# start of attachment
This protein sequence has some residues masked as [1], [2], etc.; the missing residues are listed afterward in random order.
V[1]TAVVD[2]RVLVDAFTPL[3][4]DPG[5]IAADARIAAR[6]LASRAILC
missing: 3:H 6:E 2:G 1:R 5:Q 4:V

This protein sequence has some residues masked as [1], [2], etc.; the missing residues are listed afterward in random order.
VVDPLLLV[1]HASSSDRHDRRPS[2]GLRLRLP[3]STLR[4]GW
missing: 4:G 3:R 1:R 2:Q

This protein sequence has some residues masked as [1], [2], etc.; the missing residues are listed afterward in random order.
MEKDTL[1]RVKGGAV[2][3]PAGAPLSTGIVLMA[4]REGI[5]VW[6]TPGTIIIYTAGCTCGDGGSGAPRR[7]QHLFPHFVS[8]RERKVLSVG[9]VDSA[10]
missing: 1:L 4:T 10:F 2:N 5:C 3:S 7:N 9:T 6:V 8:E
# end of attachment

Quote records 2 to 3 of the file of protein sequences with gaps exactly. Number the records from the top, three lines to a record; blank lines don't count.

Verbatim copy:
This protein sequence has some residues masked as [1], [2], etc.; the missing residues are listed afterward in random order.
VVDPLLLV[1]HASSSDRHDRRPS[2]GLRLRLP[3]STLR[4]GW
missing: 4:G 3:R 1:R 2:Q

This protein sequence has some residues masked as [1], [2], etc.; the missing residues are listed afterward in random order.
MEKDTL[1]RVKGGAV[2][3]PAGAPLSTGIVLMA[4]REGI[5]VW[6]TPGTIIIYTAGCTCGDGGSGAPRR[7]QHLFPHFVS[8]RERKVLSVG[9]VDSA[10]
missing: 1:L 4:T 10:F 2:N 5:C 3:S 7:N 9:T 6:V 8:E